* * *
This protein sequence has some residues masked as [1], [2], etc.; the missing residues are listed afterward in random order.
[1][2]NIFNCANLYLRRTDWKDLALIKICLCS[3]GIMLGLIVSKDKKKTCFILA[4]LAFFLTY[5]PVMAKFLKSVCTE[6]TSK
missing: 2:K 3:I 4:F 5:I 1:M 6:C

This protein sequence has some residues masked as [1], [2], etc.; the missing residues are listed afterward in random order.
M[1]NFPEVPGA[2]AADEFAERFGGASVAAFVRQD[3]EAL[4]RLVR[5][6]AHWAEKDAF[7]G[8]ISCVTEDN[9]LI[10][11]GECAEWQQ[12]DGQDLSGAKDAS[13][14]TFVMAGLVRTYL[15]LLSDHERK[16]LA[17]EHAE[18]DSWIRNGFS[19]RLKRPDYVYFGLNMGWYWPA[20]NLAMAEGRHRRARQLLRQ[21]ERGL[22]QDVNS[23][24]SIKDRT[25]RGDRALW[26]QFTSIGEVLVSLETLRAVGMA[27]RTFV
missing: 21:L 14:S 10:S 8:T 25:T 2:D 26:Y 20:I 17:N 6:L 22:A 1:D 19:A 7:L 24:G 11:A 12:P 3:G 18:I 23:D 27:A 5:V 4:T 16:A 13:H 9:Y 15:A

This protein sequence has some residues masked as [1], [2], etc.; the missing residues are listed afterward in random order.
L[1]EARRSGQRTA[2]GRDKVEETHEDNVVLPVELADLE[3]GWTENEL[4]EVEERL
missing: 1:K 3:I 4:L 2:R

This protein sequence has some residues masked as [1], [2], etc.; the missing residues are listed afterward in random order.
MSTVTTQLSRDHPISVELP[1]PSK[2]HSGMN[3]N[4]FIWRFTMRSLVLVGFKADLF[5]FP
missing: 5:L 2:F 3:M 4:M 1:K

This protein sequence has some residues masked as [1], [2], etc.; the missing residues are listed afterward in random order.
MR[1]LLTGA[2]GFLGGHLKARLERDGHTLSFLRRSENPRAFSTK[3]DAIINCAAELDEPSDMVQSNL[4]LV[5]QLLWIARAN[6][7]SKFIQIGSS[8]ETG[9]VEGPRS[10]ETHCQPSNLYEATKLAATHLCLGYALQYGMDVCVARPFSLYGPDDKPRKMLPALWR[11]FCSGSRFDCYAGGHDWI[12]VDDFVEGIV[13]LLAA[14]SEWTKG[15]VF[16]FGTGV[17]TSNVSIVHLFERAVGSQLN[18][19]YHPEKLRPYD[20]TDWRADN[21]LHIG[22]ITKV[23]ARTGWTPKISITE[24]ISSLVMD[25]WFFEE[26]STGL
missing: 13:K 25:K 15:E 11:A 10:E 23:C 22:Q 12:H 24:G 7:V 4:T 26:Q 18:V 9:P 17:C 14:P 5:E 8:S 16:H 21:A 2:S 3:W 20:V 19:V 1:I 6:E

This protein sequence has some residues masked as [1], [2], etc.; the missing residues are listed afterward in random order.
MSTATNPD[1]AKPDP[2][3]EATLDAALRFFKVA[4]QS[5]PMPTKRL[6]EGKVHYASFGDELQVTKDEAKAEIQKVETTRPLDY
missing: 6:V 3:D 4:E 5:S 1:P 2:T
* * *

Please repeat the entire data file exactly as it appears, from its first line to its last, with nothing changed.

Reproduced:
This protein sequence has some residues masked as [1], [2], etc.; the missing residues are listed afterward in random order.
[1][2]NIFNCANLYLRRTDWKDLALIKICLCS[3]GIMLGLIVSKDKKKTCFILA[4]LAFFLTY[5]PVMAKFLKSVCTE[6]TSK
missing: 2:K 3:I 4:F 5:I 1:M 6:C

This protein sequence has some residues masked as [1], [2], etc.; the missing residues are listed afterward in random order.
M[1]NFPEVPGA[2]AADEFAERFGGASVAAFVRQD[3]EAL[4]RLVR[5][6]AHWAEKDAF[7]G[8]ISCVTEDN[9]LI[10][11]GECAEWQQ[12]DGQDLSGAKDAS[13][14]TFVMAGLVRTYL[15]LLSDHERK[16]LA[17]EHAE[18]DSWIRNGFS[19]RLKRPDYVYFGLNMGWYWPA[20]NLAMAEGRHRRARQLLRQ[21]ERGL[22]QDVNS[23][24]SIKDRT[25]RGDRALW[26]QFTSIGEVLVSLETLRAVGMA[27]RTFV
missing: 21:L 14:S 10:S 8:T 25:T 2:D 26:Y 20:I 17:N 6:L 22:A 1:D 19:A 7:L 24:G 11:A 12:P 3:G 18:I 23:D 27:A 5:V 4:T 16:A 13:H 9:Y 15:A

This protein sequence has some residues masked as [1], [2], etc.; the missing residues are listed afterward in random order.
L[1]EARRSGQRTA[2]GRDKVEETHEDNVVLPVELADLE[3]GWTENEL[4]EVEERL
missing: 1:K 3:I 4:L 2:R

This protein sequence has some residues masked as [1], [2], etc.; the missing residues are listed afterward in random order.
MSTVTTQLSRDHPISVELP[1]PSK[2]HSGMN[3]N[4]FIWRFTMRSLVLVGFKADLF[5]FP
missing: 5:L 2:F 3:M 4:M 1:K

This protein sequence has some residues masked as [1], [2], etc.; the missing residues are listed afterward in random order.
MR[1]LLTGA[2]GFLGGHLKARLERDGHTLSFLRRSENPRAFSTK[3]DAIINCAAELDEPSDMVQSNL[4]LV[5]QLLWIARAN[6][7]SKFIQIGSS[8]ETG[9]VEGPRS[10]ETHCQPSNLYEATKLAATHLCLGYALQYGMDVCVARPFSLYGPDDKPRKMLPALWR[11]FCSGSRFDCYAGGHDWI[12]VDDFVEGIV[13]LLAA[14]SEWTKG[15]VF[16]FGTGV[17]TSNVSIVHLFERAVGSQLN[18][19]YHPEKLRPYD[20]TDWRADN[21]LHIG[22]ITKV[23]ARTGWTPKISITE[24]ISSLVMD[25]WFFEE[26]STGL
missing: 13:K 25:K 15:E 11:A 10:E 23:C 22:Q 12:H 24:G 7:V 4:T 26:Q 18:V 9:P 17:C 14:P 5:E 8:S 16:H 21:A 2:S 3:W 20:V 19:V 1:I 6:E

This protein sequence has some residues masked as [1], [2], etc.; the missing residues are listed afterward in random order.
MSTATNPD[1]AKPDP[2][3]EATLDAALRFFKVA[4]QS[5]PMPTKRL[6]EGKVHYASFGDELQVTKDEAKAEIQKVETTRPLDY
missing: 6:V 3:D 4:E 5:S 1:P 2:T